That’s not the object of this story, though. It’s part of it, certainly, but taking the time up front is the easy process stuff that we should already understand. The larger issue is how we show up and engage with our clients while we do the work. And how we should approach situations at the beginning, and during, and particularly when things go some—or a lot—sideways.

Because where this consultant in particular dug themselves a great big hole was in how they responded. They started at defensive (which is understandable and human, but not necessarily helpful). Then they got to resistant. And eventually they went all the way to hostile, with occasional forays into passive-aggressive. What started as a difficult but potentially recoverable situation became much, much worse.

And that’s the thing. Unrecoverable situations rarely become unrecoverable just because the work didn’t get done well, or process didn’t get adhered to. It can get there, of course, but it typically doesn’t start there. Recognizing an error, acknowledging the error, taking ownership for the error and figuring out how to make it right goes a long way to overcoming any initial barriers, roadblocks or performance failures.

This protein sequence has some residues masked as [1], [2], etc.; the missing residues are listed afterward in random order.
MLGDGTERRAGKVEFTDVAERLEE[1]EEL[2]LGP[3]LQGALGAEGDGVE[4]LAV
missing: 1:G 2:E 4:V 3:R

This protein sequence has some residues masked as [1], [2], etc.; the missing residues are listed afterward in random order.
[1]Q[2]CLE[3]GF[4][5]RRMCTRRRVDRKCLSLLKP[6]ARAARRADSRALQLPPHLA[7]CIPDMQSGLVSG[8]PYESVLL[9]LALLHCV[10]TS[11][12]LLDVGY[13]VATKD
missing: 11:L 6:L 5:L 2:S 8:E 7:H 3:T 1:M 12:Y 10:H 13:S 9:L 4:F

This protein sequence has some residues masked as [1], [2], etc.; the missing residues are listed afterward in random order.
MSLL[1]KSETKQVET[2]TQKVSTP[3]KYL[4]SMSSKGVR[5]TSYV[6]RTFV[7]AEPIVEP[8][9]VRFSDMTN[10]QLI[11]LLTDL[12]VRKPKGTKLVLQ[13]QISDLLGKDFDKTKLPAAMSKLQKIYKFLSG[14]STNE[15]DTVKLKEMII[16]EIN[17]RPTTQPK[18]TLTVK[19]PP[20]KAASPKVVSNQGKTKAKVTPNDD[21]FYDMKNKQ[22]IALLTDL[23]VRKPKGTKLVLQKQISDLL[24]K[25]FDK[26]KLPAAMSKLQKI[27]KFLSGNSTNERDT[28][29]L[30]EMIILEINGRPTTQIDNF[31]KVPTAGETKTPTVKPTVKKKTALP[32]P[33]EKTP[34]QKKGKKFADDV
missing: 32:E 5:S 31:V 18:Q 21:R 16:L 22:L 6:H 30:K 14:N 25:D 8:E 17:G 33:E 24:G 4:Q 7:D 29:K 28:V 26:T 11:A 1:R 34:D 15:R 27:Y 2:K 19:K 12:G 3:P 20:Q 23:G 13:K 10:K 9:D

Doing that well, ironically enough, best starts with a smile and a sincere acknowledgement. Recognizing that there is a gap in expectations, accepting that, and starting with something like, “Thanks for bringing that to our attention. We don’t like to miss things, and it seems like we’ve done that here. Let’s look at the problems and figure out what we need to do to address them. We want to make this right.” Pull off something like that with a smile—and make sure you’re actually sincere and well-meaning when you do it—and you will typically defuse the most tense situation, and will usually get even the most irate of clients to step back and be reasonable.